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this set of essays will go a long way towards building the base of serious Wilde scholarship. Sarika P . Bose University ofBritish Columbia Maureen Moynagh, ed. Nancy Cunard: Essays on Race and Empire. Peterborough: Broadview, 2002. Pp. 305". $24.95'paper. In order to appreciate Nancy Cunard’s cultural work and radical politics, scholars must face the troubling challenge that lies in the irresolvable ten­ sion between Cunard’s subject position of white privilege and her choice of causes. Editor Maureen Moynagh transforms this disconcerting tension into an invaluable critical asset in Nancy Cunard’s Essays on Race and Empire. The beauty of Moynagh’s editorial strategy is in its compelling contextualization of Nancy Cunard and of her work. Moynagh’s insight­ ful, inclusive, yet theoretically specific introduction to the collection of Cunard’s essays, complemented by a cogent selection of appendices, pro­ vide the relevant cultural and historical grounds to understand Cunard and the implications her work holds for current scholarship. Reading Cunard’s essays through Moynagh’s carefully crafted context makes pos­ sible further revisionist readings of modernism by situating Nancy Cunard and her writing on race and empire in a way that advances understanding of the interdependent relationship between radical politics, gender, race and modernism. Nancy Cunard (1896-1969) confounds the usual categories of schol­ arly discourse because she behaved as if she could claim an independent agency that was not bound to or defined by traditional affiliations of class, gender and race. Allowing her passions to lead, rather than concerning herself with appearance or propriety, she inserted herself into cultural and political concerns that were not appropriate for a manor-born daughter of British imperial culture. Cunard, who in 1920 became a participant in the radial chic of Paris’s left bank, began her bid for independence as she took male and female lovers and refused to confine herself to the tradition of female fidelity. However, it was Cunard’s commitment to racial justice that marked her independence from avant-garde as well as traditional expectations. Although Nancy Cunard’s initial interest in African culture began with the avant-garde and modernist fascination with the primitive, her interest became a life-long passion for racial justice. Between 1930 and 212 ]McSpadden 1934, Cunard gathered the material for Negro, An Anthology (1934), a col­ lection of pan-African cultural and political history. Cunard’s identification with the cause of racial justice placed her political commitment outside what was acceptable for even a rebellious white woman of privilege. In the 1940s, her radical political work continued in her anti-imperialist writings for the growing anti-colonial movement that followed World War 11. However, while Cunard did affiliate herself with the ideals of racial and social justice, she remained— and remains— caught within her own subject position. As a daughter of privilege and empire, her sense of entitlement is a discomforting subtext in her analyses of and arguments against racial and class injustice. Cunard’s inability to inhabit an imperialfree subject position has allowed for deeply ambivalent assessments of her work as she can be placed within the categories of imperial traveler and sexual adventurer. Moynagh’s historically grounded and theoretically cogent introduction instructively engages Cunard’s attempt to identify herself as outside of her imperial class position. Considering Cunard’s self-identification with the cause of racial justice and constructing Cunard as a political tourist— a privileged traveler “whose aim is solidarity and partisanship” (35)— Moynagh reads the problematic subtext as a means to connect Cunard’s writing to current scholarly discourse concerning race, class and gender in productive ways. Moynagh breaks down her selection of Cunard’s essays on race and empire into three main categories: “Imperial Eyes,” “Miscegenation Blues” and “The Red and the Black.” Each category is contextualized in the intro­ duction as well as in the appendices so that the writing is situated within a particular theoretical and historical discourse. Cunard’s writing in the section “Imperial Eyes” include two essays from the anthology Negro, “Har­ lem Reviewed” and “Jamaica— the Negro Island.” Moynagh’s assignment of Cunard to the category of "political tourist” in these essays illustrates Cunard’s subversion of the travel...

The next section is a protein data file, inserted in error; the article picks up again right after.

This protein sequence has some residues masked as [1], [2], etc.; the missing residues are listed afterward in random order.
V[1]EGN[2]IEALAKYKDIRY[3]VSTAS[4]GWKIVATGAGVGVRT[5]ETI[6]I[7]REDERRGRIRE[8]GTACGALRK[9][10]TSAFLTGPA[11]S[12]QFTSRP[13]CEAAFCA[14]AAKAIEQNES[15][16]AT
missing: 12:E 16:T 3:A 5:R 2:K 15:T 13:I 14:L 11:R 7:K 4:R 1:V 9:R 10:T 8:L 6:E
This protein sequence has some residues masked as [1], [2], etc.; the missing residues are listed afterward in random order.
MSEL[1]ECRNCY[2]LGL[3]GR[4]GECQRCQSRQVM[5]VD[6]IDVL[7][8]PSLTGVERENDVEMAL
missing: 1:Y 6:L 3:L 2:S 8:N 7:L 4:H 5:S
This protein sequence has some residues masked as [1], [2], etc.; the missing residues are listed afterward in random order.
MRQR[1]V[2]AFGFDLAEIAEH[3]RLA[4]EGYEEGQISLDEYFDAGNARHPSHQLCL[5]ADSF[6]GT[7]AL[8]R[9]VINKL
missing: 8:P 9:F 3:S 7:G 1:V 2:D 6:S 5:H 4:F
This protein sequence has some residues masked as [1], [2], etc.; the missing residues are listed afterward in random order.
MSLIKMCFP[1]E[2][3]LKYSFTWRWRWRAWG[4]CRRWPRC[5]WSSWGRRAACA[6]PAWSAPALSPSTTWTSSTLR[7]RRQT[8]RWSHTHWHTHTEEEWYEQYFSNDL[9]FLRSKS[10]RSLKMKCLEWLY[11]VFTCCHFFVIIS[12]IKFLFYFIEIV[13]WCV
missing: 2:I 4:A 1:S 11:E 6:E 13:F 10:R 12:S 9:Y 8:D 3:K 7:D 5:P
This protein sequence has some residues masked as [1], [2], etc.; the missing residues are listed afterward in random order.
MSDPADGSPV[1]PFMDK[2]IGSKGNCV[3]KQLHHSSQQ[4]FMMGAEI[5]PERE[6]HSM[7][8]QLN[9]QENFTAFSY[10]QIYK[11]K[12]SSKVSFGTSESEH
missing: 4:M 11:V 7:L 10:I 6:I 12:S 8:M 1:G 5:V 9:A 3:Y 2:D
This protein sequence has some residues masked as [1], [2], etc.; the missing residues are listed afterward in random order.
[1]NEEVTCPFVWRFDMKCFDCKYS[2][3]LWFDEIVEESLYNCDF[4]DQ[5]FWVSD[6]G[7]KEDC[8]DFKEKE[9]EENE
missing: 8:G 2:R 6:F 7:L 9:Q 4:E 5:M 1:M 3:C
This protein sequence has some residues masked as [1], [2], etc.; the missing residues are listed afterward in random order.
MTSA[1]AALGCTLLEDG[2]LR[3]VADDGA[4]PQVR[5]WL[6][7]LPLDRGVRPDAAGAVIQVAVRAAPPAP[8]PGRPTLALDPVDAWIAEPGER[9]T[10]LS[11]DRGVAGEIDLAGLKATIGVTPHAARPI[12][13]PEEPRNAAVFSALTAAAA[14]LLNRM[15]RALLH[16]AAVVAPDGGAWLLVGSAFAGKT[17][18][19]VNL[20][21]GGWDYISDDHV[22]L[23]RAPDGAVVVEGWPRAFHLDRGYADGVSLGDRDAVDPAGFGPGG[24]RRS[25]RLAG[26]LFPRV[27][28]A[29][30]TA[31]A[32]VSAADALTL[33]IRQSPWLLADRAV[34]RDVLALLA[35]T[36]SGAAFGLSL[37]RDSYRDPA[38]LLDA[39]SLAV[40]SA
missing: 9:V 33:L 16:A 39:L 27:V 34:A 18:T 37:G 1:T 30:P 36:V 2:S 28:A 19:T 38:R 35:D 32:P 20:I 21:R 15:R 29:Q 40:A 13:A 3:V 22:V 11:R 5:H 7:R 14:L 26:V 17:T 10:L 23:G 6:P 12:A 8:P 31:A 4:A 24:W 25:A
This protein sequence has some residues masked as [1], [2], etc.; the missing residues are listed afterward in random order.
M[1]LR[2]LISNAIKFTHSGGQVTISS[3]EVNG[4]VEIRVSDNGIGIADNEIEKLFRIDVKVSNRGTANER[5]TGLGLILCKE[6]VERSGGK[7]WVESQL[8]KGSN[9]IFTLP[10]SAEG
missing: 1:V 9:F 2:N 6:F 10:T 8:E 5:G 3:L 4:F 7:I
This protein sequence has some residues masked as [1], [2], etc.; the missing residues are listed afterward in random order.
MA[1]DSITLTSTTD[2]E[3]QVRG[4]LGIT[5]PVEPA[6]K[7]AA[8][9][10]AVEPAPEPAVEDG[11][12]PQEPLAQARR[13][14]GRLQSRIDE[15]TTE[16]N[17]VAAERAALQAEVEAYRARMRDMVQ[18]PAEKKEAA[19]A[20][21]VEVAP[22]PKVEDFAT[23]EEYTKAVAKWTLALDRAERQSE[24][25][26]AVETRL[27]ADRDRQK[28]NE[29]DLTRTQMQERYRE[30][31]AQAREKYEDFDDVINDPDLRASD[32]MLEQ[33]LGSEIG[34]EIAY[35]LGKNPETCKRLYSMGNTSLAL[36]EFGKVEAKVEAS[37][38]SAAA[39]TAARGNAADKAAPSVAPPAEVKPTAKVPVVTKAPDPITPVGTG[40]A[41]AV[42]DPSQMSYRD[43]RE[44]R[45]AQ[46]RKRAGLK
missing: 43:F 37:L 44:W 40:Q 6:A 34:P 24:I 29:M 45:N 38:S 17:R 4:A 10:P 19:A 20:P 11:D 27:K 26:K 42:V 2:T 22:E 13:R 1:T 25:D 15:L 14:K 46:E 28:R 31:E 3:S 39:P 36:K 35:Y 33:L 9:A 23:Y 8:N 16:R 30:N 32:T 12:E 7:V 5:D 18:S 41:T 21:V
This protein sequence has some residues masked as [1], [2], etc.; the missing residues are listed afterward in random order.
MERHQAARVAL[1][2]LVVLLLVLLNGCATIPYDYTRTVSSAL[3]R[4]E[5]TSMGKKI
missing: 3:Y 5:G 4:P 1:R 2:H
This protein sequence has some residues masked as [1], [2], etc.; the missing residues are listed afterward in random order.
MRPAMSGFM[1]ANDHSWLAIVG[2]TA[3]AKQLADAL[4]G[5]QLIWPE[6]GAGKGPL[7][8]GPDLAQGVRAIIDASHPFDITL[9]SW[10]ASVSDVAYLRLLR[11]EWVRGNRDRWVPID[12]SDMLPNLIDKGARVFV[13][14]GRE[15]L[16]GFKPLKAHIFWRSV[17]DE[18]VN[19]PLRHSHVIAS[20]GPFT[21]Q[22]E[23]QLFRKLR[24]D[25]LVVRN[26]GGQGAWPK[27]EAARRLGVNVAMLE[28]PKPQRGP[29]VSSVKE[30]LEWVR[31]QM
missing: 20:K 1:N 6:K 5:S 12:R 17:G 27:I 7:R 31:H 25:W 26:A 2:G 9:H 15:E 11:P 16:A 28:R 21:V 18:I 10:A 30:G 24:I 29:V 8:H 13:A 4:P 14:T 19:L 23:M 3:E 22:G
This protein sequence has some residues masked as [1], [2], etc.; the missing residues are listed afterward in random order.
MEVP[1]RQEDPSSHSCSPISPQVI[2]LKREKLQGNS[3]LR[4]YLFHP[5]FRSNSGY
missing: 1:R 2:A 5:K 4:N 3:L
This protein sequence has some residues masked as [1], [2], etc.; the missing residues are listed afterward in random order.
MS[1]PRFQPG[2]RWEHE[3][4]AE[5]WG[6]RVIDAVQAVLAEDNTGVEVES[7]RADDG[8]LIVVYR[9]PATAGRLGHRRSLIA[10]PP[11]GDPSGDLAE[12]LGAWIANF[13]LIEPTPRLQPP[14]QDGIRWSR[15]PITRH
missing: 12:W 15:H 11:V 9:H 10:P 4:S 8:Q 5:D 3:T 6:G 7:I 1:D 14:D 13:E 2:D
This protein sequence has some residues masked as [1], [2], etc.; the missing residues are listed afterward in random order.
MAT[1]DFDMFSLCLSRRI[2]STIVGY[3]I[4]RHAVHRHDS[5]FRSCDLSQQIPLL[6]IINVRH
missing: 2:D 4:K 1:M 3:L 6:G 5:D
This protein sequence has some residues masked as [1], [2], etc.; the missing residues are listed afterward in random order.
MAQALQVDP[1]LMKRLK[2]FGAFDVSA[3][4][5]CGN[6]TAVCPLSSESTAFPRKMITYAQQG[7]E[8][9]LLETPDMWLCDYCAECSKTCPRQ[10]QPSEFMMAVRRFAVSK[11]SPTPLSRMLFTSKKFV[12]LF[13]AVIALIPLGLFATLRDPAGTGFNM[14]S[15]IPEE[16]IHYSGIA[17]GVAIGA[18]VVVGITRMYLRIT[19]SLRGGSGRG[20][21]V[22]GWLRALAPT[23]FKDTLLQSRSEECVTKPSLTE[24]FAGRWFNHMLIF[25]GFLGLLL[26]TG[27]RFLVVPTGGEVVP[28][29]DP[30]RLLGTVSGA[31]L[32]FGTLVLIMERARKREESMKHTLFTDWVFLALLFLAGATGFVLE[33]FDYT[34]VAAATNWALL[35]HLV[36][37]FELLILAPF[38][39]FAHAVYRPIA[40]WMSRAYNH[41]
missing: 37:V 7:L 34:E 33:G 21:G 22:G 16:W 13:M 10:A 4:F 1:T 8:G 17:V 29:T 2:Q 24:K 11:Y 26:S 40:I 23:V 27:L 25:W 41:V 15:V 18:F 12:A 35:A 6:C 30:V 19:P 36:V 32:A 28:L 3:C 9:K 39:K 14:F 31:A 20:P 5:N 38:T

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pp. 212-215
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